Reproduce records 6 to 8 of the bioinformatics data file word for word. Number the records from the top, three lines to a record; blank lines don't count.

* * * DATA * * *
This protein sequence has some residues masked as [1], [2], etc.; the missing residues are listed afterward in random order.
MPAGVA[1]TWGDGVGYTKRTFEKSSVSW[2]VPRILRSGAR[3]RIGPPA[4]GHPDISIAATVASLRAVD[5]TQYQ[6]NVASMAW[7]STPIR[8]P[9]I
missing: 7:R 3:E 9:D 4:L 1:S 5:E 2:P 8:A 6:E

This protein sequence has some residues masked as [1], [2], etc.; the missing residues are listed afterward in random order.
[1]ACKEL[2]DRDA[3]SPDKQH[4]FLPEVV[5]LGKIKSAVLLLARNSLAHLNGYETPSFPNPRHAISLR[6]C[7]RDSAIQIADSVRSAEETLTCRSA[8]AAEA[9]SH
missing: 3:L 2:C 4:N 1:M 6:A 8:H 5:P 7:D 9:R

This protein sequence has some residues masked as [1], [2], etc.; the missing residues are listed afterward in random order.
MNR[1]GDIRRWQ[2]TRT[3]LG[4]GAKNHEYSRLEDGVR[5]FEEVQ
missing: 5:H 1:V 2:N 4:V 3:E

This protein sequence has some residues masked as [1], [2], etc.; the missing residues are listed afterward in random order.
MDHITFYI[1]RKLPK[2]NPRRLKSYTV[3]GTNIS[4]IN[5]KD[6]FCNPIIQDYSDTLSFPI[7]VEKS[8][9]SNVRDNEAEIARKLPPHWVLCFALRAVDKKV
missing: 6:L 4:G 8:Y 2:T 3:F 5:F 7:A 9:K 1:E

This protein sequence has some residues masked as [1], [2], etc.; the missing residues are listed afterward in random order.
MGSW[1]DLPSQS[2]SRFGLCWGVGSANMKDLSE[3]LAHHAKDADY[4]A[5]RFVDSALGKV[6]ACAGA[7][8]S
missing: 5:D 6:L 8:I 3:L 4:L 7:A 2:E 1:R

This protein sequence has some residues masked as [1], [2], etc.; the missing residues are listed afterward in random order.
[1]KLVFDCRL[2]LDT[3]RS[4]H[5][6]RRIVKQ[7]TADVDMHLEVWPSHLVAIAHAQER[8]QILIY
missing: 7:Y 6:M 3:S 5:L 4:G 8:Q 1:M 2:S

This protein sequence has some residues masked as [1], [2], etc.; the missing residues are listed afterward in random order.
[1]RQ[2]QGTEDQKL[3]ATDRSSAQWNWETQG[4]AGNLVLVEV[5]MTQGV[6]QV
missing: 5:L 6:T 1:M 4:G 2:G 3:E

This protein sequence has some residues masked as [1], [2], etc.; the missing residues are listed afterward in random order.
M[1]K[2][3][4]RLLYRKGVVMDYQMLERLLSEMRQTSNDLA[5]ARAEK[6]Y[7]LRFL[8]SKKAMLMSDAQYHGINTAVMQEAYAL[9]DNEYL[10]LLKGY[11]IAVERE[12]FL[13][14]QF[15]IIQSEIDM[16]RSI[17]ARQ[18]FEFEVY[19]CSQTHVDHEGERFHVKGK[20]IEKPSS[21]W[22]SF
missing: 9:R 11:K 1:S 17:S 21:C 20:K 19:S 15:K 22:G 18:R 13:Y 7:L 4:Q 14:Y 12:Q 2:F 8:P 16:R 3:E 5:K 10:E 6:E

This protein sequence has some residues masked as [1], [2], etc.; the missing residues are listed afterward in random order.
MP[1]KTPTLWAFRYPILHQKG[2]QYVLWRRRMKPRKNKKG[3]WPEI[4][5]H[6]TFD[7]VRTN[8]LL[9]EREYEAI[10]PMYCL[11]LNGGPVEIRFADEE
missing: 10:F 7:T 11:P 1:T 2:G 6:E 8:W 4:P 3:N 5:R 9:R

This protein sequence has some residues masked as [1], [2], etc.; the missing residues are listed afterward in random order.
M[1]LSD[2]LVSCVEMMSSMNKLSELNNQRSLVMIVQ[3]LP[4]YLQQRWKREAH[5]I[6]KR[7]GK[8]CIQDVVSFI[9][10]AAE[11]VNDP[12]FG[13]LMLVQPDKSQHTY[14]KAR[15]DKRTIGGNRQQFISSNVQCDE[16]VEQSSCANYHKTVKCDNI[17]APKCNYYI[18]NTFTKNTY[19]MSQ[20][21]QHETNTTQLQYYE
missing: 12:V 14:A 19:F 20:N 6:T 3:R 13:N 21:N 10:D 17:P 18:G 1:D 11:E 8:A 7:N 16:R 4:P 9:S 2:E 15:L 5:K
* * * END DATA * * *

This protein sequence has some residues masked as [1], [2], etc.; the missing residues are listed afterward in random order.
[1]KLVFDCRL[2]LDT[3]RS[4]H[5][6]RRIVKQ[7]TADVDMHLEVWPSHLVAIAHAQER[8]QILIY
missing: 7:Y 6:M 3:S 5:L 4:G 8:Q 1:M 2:S

This protein sequence has some residues masked as [1], [2], etc.; the missing residues are listed afterward in random order.
[1]RQ[2]QGTEDQKL[3]ATDRSSAQWNWETQG[4]AGNLVLVEV[5]MTQGV[6]QV
missing: 5:L 6:T 1:M 4:G 2:G 3:E

This protein sequence has some residues masked as [1], [2], etc.; the missing residues are listed afterward in random order.
M[1]K[2][3][4]RLLYRKGVVMDYQMLERLLSEMRQTSNDLA[5]ARAEK[6]Y[7]LRFL[8]SKKAMLMSDAQYHGINTAVMQEAYAL[9]DNEYL[10]LLKGY[11]IAVERE[12]FL[13][14]QF[15]IIQSEIDM[16]RSI[17]ARQ[18]FEFEVY[19]CSQTHVDHEGERFHVKGK[20]IEKPSS[21]W[22]SF
missing: 9:R 11:K 1:S 17:S 21:C 20:K 19:S 15:K 22:G 18:R 13:Y 7:L 4:Q 14:Y 12:Q 2:F 8:P 16:R 3:E 5:K 10:E 6:E